The storyline in The Plains is predictable, at least in part, but still managed to surprise and tickle me. It's told in three parts. In the first part, the narrator travels to the Plains and hangs out where the Plainsmen do, hoping to learn about them and understand them enough to create his film. At the end of the first section, he finds his patron. In the second part, the narrator (I don't recall whether or not he was ever named) is living with his patron, admiring the patron's wife, and spending most of his time in the library of the patron's estate. In the final section, years have passed and the narrator realizes he has become a Plainsman, himself. But, I won't tell you what happens to his filmmaking process because it's worth discovering if you're at all interested in reading the book. And, it's quite funny.

It's safe, now. 

I got of whiff of the slyness of the author's sense of humor when the narrator made a comment about not knowing quite when he left Australia. That's like saying you aren't quite sure when you left America as you entered Kansas. But, I think it's likely I would have missed out on a lot of the subtle humor if I hadn't read the introduction, which was written by a writer who was so impressed by The Plains when he first read it that he started corresponding with the author. I highly recommend reading the intro, if you have this copy of the book.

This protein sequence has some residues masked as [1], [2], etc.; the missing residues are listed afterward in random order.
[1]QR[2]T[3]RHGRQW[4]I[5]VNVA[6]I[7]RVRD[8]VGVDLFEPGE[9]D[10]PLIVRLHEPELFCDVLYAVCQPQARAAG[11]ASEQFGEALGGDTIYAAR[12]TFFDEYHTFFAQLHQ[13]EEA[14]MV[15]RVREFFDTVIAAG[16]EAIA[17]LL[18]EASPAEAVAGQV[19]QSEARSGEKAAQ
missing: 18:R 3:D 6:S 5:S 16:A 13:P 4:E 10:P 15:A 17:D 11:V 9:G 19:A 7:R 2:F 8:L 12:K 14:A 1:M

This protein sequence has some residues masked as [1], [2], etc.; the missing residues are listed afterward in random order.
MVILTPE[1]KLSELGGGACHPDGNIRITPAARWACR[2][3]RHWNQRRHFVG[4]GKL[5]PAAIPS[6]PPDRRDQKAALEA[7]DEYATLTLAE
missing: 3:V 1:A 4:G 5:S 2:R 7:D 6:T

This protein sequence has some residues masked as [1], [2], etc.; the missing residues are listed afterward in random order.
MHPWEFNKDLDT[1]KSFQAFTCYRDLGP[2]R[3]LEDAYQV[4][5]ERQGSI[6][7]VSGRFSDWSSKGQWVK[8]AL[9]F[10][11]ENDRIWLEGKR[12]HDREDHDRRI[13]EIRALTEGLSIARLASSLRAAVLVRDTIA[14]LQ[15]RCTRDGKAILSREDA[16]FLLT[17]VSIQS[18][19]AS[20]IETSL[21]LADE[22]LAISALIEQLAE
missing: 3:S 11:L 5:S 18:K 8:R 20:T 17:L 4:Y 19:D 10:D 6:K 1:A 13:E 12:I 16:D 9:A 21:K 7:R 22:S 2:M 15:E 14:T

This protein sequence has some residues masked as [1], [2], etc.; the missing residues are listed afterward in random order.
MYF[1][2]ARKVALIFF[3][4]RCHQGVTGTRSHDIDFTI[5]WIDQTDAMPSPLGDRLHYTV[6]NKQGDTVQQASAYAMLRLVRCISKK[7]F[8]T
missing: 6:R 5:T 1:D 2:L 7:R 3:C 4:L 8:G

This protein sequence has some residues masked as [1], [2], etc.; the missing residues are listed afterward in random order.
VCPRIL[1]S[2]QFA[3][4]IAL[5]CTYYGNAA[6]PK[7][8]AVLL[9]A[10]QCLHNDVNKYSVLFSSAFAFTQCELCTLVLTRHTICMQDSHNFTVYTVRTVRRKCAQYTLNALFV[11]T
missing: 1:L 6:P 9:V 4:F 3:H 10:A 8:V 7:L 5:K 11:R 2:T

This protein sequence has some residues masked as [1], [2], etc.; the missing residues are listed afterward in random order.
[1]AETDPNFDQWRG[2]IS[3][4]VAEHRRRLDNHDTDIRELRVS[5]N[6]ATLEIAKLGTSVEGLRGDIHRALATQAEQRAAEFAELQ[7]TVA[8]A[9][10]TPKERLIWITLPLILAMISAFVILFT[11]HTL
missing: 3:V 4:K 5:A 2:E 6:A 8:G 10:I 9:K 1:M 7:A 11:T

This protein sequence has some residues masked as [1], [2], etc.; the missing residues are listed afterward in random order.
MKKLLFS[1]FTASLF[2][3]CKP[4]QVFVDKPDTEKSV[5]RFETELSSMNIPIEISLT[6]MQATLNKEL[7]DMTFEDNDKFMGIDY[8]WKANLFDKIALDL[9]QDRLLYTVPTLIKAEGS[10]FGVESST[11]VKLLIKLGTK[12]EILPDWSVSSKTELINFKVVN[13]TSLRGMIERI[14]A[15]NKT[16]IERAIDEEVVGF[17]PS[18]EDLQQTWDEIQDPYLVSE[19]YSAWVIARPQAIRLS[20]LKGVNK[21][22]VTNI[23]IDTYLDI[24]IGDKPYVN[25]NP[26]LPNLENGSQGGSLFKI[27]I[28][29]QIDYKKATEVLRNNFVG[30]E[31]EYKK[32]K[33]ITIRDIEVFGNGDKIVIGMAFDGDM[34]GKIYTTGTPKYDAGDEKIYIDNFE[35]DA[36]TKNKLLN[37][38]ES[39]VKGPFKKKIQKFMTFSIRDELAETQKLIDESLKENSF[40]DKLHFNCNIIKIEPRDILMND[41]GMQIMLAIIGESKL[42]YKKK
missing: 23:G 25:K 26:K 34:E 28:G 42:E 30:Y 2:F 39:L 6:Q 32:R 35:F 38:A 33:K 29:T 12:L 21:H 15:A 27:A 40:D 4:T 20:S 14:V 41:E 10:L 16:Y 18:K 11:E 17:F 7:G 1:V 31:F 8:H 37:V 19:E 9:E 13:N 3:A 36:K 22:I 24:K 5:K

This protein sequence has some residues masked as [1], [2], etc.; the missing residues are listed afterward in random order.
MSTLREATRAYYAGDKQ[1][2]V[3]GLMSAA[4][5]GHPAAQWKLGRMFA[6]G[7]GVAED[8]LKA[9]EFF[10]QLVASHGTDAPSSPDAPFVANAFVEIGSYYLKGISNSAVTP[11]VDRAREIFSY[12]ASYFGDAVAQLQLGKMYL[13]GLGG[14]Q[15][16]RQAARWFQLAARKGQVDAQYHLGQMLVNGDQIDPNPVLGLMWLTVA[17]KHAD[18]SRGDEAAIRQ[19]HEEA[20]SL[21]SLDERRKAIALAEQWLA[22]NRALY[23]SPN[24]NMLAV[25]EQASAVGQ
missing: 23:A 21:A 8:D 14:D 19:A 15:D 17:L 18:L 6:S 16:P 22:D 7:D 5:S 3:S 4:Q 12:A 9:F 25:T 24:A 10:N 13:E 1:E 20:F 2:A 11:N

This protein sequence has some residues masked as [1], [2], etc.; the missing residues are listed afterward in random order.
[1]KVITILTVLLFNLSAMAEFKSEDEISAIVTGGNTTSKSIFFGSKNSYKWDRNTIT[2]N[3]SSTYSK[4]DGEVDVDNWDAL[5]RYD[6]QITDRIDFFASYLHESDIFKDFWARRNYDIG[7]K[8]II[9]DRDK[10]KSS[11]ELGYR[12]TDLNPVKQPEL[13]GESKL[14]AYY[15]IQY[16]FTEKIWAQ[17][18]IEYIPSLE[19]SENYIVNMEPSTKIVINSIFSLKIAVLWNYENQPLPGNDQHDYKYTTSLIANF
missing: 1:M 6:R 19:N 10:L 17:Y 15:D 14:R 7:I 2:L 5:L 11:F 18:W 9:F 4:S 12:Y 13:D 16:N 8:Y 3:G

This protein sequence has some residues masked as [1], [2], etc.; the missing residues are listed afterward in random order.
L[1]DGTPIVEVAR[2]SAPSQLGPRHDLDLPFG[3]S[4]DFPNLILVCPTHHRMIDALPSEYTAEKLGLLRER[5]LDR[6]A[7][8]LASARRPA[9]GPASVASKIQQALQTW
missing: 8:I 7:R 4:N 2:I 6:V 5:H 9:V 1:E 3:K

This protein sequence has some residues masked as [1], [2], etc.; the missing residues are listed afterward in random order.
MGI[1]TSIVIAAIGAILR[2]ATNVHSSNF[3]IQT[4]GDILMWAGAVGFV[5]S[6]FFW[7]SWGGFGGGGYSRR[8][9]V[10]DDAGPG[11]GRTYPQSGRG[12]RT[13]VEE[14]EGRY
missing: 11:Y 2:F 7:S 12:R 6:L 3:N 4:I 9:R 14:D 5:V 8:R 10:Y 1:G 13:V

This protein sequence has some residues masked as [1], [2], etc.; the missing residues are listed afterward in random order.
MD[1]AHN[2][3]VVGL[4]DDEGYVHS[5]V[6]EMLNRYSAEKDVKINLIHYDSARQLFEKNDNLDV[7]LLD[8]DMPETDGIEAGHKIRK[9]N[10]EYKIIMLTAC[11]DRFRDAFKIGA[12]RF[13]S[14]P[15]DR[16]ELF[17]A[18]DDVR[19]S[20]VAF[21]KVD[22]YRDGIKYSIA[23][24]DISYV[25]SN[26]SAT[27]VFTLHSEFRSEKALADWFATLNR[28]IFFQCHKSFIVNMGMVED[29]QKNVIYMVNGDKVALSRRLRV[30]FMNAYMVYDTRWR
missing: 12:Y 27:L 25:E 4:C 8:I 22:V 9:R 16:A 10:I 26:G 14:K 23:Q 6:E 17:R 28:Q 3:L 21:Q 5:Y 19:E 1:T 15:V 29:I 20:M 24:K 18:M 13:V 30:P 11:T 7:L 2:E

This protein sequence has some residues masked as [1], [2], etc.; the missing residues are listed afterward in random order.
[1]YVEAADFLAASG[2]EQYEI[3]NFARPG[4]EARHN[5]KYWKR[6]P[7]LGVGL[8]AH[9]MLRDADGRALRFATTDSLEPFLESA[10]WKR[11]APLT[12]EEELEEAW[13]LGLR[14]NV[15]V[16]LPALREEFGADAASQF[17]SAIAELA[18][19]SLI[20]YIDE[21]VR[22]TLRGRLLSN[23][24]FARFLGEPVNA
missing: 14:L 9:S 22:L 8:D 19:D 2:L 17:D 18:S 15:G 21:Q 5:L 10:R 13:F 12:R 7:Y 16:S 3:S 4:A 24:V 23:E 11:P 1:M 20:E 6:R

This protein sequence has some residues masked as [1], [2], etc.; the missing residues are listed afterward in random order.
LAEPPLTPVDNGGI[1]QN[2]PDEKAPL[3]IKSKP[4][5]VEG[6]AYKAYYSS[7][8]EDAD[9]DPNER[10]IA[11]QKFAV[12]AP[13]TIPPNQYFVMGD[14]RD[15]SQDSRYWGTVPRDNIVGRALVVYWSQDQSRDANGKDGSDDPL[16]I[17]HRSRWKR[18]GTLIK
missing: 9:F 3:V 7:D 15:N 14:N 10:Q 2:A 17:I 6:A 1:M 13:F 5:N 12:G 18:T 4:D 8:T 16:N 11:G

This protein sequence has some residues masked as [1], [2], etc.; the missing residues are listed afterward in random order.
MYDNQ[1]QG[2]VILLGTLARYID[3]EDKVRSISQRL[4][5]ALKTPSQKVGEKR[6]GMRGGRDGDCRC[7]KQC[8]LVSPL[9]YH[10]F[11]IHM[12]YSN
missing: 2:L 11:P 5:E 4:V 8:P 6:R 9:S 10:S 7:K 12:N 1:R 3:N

I found the beginning and the last section of The Plains a little difficult until I stopped thinking so hard about what the author was trying to say. Oddly, The Plains made more sense when I put less effort into figuring it out.

Recommended with a note - The Plains is a very Australian book and you have to kind of shift your mindset to get it if you're not Australian. It's best to embrace the quirkiness. It's not often I read a book that's more difficult the harder you try to understand it but this is definitely that kind of book.

Side note: The Plains caught my eye in an Australian bookstore because I grew up on the American Plains and have a fondness for wheat, which would get blown into our yard during storms when I was young; there was a wheat field not far from us at the time (it eventually became a Walmart, ugh). I didn't buy a copy when I was in Australia but my husband went back there on business, after we vacationed Down Under, and I sent him with a list. The Plains was at the top. He tried to read it and found it a little too weird.

Reminder: I've gone to every-other-week Monday Malarkey posts, so there will be a Malarkey post next week.